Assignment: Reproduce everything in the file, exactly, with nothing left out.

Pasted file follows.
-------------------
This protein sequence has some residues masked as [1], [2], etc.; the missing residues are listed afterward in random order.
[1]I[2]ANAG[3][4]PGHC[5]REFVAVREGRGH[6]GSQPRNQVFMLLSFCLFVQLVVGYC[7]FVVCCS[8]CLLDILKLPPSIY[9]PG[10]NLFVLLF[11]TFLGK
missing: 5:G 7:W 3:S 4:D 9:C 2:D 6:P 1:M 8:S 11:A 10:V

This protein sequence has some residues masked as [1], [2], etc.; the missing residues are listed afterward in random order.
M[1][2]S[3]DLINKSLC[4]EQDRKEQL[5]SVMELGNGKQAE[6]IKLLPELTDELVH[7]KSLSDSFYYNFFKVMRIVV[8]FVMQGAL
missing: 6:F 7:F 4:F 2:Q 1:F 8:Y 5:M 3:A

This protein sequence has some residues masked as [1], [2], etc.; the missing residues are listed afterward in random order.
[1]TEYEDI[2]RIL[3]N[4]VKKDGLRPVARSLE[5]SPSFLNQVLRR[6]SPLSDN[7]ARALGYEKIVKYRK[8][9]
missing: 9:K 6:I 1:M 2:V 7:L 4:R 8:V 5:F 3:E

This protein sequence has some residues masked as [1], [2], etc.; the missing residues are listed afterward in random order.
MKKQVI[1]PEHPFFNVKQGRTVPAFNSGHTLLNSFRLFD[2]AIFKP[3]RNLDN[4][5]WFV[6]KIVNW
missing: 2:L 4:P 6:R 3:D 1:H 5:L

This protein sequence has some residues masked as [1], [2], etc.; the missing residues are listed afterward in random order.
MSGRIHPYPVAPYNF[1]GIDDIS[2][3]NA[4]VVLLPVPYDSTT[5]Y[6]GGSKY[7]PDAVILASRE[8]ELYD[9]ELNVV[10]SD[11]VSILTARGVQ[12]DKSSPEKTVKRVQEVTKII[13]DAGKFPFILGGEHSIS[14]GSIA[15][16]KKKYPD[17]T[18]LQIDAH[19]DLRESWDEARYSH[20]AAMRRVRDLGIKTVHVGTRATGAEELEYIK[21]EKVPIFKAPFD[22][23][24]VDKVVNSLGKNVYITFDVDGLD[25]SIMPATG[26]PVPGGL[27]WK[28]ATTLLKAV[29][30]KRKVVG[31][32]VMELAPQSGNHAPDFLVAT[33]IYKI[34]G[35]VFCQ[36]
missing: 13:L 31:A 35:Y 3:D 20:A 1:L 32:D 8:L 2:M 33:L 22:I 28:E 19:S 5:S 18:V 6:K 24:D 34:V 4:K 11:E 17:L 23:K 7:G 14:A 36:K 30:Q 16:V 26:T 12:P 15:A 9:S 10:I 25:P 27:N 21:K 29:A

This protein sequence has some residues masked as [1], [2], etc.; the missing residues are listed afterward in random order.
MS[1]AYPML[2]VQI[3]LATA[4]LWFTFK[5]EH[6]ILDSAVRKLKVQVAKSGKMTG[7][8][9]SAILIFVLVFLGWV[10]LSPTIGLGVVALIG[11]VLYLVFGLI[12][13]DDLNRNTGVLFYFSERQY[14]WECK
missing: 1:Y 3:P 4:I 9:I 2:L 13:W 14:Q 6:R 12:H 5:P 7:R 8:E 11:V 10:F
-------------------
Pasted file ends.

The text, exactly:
This protein sequence has some residues masked as [1], [2], etc.; the missing residues are listed afterward in random order.
[1]I[2]ANAG[3][4]PGHC[5]REFVAVREGRGH[6]GSQPRNQVFMLLSFCLFVQLVVGYC[7]FVVCCS[8]CLLDILKLPPSIY[9]PG[10]NLFVLLF[11]TFLGK
missing: 5:G 7:W 3:S 4:D 9:C 2:D 6:P 1:M 8:S 11:A 10:V

This protein sequence has some residues masked as [1], [2], etc.; the missing residues are listed afterward in random order.
M[1][2]S[3]DLINKSLC[4]EQDRKEQL[5]SVMELGNGKQAE[6]IKLLPELTDELVH[7]KSLSDSFYYNFFKVMRIVV[8]FVMQGAL
missing: 6:F 7:F 4:F 2:Q 1:F 8:Y 5:M 3:A

This protein sequence has some residues masked as [1], [2], etc.; the missing residues are listed afterward in random order.
[1]TEYEDI[2]RIL[3]N[4]VKKDGLRPVARSLE[5]SPSFLNQVLRR[6]SPLSDN[7]ARALGYEKIVKYRK[8][9]
missing: 9:K 6:I 1:M 2:V 7:L 4:R 8:V 5:F 3:E

This protein sequence has some residues masked as [1], [2], etc.; the missing residues are listed afterward in random order.
MKKQVI[1]PEHPFFNVKQGRTVPAFNSGHTLLNSFRLFD[2]AIFKP[3]RNLDN[4][5]WFV[6]KIVNW
missing: 2:L 4:P 6:R 3:D 1:H 5:L

This protein sequence has some residues masked as [1], [2], etc.; the missing residues are listed afterward in random order.
MSGRIHPYPVAPYNF[1]GIDDIS[2][3]NA[4]VVLLPVPYDSTT[5]Y[6]GGSKY[7]PDAVILASRE[8]ELYD[9]ELNVV[10]SD[11]VSILTARGVQ[12]DKSSPEKTVKRVQEVTKII[13]DAGKFPFILGGEHSIS[14]GSIA[15][16]KKKYPD[17]T[18]LQIDAH[19]DLRESWDEARYSH[20]AAMRRVRDLGIKTVHVGTRATGAEELEYIK[21]EKVPIFKAPFD[22][23][24]VDKVVNSLGKNVYITFDVDGLD[25]SIMPATG[26]PVPGGL[27]WK[28]ATTLLKAV[29][30]KRKVVG[31][32]VMELAPQSGNHAPDFLVAT[33]IYKI[34]G[35]VFCQ[36]
missing: 13:L 31:A 35:Y 3:D 20:A 1:L 32:D 8:L 2:M 33:L 22:I 28:E 19:S 5:S 18:V 6:K 24:D 34:V 4:K 11:E 17:L 23:K 7:G 14:A 36:K 30:Q 16:V 26:T 12:P 15:A 9:S 10:I 25:P 27:N 21:K 29:A

This protein sequence has some residues masked as [1], [2], etc.; the missing residues are listed afterward in random order.
MS[1]AYPML[2]VQI[3]LATA[4]LWFTFK[5]EH[6]ILDSAVRKLKVQVAKSGKMTG[7][8][9]SAILIFVLVFLGWV[10]LSPTIGLGVVALIG[11]VLYLVFGLI[12][13]DDLNRNTGVLFYFSERQY[14]WECK
missing: 1:Y 3:P 4:I 9:I 2:L 13:W 14:Q 6:R 12:H 5:P 7:R 8:E 11:V 10:F